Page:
Jessica Esteves, her husband Luis and their four children spent the better part of the last decade being chased from their homes by natural disasters.
Weathering the storms
First was the one-two punch of Hurricane Irene in August of 2011, followed by the Halloween nor’easter two months later.
Emergency evacuations were ordered from Jessica’s low-lying neighborhood in Sayreville in August. The family’s rental unit and many of their possessions were destroyed. They settled again in Sayreville, but the early-season nor’easter added 32 inches of snow to the already flood-soaked region. Once again, dangerously rising water forced them from their home.
At the time, Jessica was a full-time student and had a full-time job while Luis took care of their growing family. The only housing the family could afford was rentals in the flood zones.
Exactly one year later, disaster struck again when Hurricane Sandy roared into the state in 2012, bringing unprecedented storm surges along the Atlantic Coast and Raritan Bay.
After emergency evacuation from their new rental, they were moved into longer-term housing in the Rutgers Athletic Center with hundreds of other people. Jessica helped the other homeless families log into FEMA websites to file claims or look for housing. There she met a Rutgers volunteer who befriended her.
“She was amazing,” Jessica said. “Did all sorts of things to help us. One day she came around and collected all our socks and washed them at her house. It was those little things that really helped.”
The volunteer cut out a newspaper article about new Habitat for Humanity homes in Highland Park and gave it to Jessica, telling her, “You should apply for this. I have a good feeling about it. I think you’ll get it.”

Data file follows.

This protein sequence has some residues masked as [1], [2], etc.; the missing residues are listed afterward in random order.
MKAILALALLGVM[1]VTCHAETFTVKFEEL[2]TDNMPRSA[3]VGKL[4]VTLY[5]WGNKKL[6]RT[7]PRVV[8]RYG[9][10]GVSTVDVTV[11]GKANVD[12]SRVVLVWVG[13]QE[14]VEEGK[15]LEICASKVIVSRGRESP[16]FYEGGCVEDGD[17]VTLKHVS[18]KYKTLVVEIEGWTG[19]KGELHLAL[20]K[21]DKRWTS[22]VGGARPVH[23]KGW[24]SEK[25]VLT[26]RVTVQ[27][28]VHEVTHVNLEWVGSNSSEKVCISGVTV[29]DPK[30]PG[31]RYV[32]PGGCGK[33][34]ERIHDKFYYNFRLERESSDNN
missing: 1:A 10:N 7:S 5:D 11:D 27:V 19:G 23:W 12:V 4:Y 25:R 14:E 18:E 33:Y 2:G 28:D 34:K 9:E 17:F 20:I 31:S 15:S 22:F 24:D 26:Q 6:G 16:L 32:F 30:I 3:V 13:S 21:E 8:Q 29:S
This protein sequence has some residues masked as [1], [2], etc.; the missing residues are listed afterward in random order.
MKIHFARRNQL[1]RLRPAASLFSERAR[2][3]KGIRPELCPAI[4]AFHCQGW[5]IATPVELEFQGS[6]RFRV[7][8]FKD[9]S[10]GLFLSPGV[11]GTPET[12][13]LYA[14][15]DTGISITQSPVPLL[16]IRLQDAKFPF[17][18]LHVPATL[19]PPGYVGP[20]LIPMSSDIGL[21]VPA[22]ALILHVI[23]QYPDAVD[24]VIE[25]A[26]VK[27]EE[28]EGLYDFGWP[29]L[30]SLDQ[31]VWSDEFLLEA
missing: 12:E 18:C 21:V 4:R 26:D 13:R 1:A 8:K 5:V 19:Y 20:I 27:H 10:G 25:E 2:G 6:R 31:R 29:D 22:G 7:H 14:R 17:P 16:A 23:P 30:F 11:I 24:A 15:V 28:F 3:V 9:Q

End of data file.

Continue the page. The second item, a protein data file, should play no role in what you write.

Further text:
A Morris Habitat home helps the Esteves family
She was right. Jessica was selected. For six years now, she has lived with her family in Highland Park, high enough from the flood zones of the Raritan River to feel safe and secure, even as Hurricane Ida devastated the area in 2021.
“Morris Habitat gave us the American dream,” she said. “We’re homeowners now, and that gives our children opportunities for stability and to excel and succeed.”
While Jessica’s disaster-wrought story may be more dramatic than the stories of other Morris Habitat recipients, all have similar stories of adversity and hardship as they struggle to find affordable housing in one of the nation’s highest-priced home markets.
The Esteves family today
Now that the kids are older, Luis doesn’t have as much “daddy stuff” to do and has returned to work. After graduation from Rutgers, Jessica now works as an office administrator.
Jessica routinely gives back and is an active member of the Morris Habitat for Humanity Board of Directors. “People ask me for advice on how they could live the American dream and I guide them on how to apply.”
The kids are busy with their lives, but still take part in family celebrations. One of their favorite Christmas traditions is making Puerto Rican pasteles with green plantains and banana leaves. Jessica said, “We usually hand them out as gifts!”
Your gift makes a difference.
Contributions to Morris Habitat give hard-working families a chance to find stability, security and pride in home ownership, keeping them safe and on higher and solid ground during life’s unexpected rainy days. We can only do this with your help.
Please give generously this season! We are appealing to you today to continue this legacy for the next generations of families needing a safe, decent and affordable place to call home.